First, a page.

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What key information should you include on your website?

Written By Jo Eales Solicitor

Various company, commercial and data protection laws dictate website information requirements. They also vary considerably depending on the structure of a business, whether goods or services are sold, and the complexity of an online platform.

Although not strictly an “intellectual property” issue, it is essential to check whether your website contains the basic information required by law for your activity on an ongoing basis.

Key Company Information

As a minimum, registered companies should include the following:  

  • registered company name;
  • company registration number;
  • the part of the UK where the company is registered (e.g., “registered in England and Wales”);
  • the registered office address;
  • trading address (e.g., postal address);
  • email address and phone number;
  • VAT registration number (where relevant);
  • any regulatory, trade or professional body the company is subject to.

The following requirements also apply if a company hits any of the following criteria:

  • it is exempt from the obligation to use the word “limited”, then you need to disclose that the company is a limited company; 
  • in the case of non-public CIC’s, the fact that it is a “limited” company; 
  • in the case of investment companies, the fact that it is such a company; 
  • where a company has a share capital, disclosure as to the amount of share capital. 

Even if your company is not registered, a website should still include the business/individual’s name, trading address, contact details (phone and/or email), and VAT registration number (where relevant).

What else?

Data Protection

Compliance with UK GDPR and other data protection laws is now business critical.

Your website is an opportunity to make transparent information available, usually via a privacy policy or statement. This informs users how your business collects and processes personal data.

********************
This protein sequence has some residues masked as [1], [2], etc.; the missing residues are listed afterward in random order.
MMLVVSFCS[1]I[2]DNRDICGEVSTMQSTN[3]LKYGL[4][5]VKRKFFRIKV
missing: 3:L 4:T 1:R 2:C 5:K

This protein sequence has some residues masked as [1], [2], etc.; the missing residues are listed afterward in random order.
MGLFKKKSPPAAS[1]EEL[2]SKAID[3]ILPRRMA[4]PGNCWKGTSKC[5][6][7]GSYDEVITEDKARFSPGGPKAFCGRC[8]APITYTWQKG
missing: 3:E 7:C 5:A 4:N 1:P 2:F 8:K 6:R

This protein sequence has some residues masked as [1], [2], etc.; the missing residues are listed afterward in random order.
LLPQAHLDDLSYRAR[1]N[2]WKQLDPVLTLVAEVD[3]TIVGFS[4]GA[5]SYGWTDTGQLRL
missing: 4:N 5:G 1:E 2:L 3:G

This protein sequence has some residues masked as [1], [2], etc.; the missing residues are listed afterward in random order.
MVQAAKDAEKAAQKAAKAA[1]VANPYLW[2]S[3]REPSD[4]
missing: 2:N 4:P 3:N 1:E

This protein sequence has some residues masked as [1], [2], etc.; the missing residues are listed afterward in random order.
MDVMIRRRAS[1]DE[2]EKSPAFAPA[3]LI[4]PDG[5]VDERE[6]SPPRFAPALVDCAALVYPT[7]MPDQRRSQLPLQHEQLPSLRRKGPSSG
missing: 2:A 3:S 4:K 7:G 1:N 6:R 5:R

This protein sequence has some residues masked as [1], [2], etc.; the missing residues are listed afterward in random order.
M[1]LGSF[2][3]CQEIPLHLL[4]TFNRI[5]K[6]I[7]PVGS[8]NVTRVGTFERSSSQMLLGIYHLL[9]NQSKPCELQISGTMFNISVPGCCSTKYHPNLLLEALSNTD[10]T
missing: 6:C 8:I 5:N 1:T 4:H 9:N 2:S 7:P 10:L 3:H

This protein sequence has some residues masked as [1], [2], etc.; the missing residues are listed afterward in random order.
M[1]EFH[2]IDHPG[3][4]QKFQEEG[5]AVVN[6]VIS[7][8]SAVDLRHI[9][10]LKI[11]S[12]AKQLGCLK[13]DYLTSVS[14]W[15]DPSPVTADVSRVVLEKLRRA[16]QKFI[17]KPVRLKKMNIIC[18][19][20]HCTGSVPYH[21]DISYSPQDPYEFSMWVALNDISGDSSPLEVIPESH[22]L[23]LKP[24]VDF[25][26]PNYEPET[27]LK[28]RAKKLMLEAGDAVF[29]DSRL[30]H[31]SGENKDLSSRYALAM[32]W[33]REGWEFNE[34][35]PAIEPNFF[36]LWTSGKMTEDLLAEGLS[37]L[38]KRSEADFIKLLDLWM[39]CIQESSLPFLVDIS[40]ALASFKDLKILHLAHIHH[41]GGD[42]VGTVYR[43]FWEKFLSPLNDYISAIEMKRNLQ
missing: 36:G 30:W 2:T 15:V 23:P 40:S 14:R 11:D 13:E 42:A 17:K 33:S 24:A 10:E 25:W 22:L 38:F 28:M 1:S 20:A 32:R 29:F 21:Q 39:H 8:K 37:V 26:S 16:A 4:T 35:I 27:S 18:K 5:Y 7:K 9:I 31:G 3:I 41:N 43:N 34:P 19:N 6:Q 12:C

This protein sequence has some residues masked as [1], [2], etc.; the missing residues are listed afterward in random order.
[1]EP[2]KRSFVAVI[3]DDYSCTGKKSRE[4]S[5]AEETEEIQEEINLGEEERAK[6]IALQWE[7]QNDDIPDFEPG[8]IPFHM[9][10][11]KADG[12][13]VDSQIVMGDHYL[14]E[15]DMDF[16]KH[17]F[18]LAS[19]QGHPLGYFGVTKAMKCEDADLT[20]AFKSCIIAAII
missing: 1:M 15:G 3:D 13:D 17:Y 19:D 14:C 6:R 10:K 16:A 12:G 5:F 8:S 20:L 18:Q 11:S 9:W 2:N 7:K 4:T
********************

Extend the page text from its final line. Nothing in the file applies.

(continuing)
You should also provide transparent information about how you use cookies, plus the ability for users to consent to cookies that are not entirely essential for the website. This consent mechanism must be separate and cannot be bundled into your privacy policy or website T&Cs; therefore, it is common to use cookie “pop-ups” or banners in order for explicit consent to be given.

IP Notices

Intellectual property notices – such as ™ or ® for trade marks and © for copyright are not mandatory.

However, they are essential, as they flag that the company owns certain intellectual property rights. Therefore, using notices on a website is a simple way to alert users of your proprietary rights – which in turn can assist in deterring infringement.

It is common to include a general copyright and trade mark notice at the footer of a website, such as the following:

© Stratagem IPM Limited 2023. All rights reserved.

Stratagem ® is as registered trade mark of Stratagem Intellectual Property Management Limited.

Remember, it is a criminal offence under the Trade Marks Act 1994 to use the ® symbol on an unregistered trade mark. Thus, the word “registered” or ® symbol should only be used against registered marks.

Website T&Cs

It is sensible to have a set of website terms and conditions. These often repeat the basic company information noted above but also set the parameters of what a user can/cannot reasonably do with information on your website, including concerning any intellectual property-protected works. Website T&Cs can also set out the extent of your general liability (if any) to website users and act as a disclaimer.

Supplying goods and/or services

If you are supplying goods or services from your website directly, other general information requirements apply as a result of the Electronic Commerce (EC Directive) Regulations 2002 and the Provision of Services Regulations 2009.

Again, many of the information requirements repeat some of the company information requirements listed above. However, an email address is legally required to ensure that communication relating to the service provision can be done “effectively” and “rapidly”. Any pricing information must also be indicated clearly and unambiguously.   

Additionally, you will need some terms and conditions of sale. B2C transactions, in particular, have enhanced and detailed information requirements that must be followed before contracts are concluded with consumers; these must be considered carefully to comply with consumer protection laws.  

Modern Slavery

“Commercial organisations” with a larger turnover (£36m+ annually) are required by the Modern Slavery Act 2015 to disclose a modern slavery statement on their website each year and place a link in a prominent place on the homepage. The statement must essentially set out the steps taken to prevent modern slavery in the company and within any of its supply chains. 

For further information regarding your website or IP requirements, please email us at

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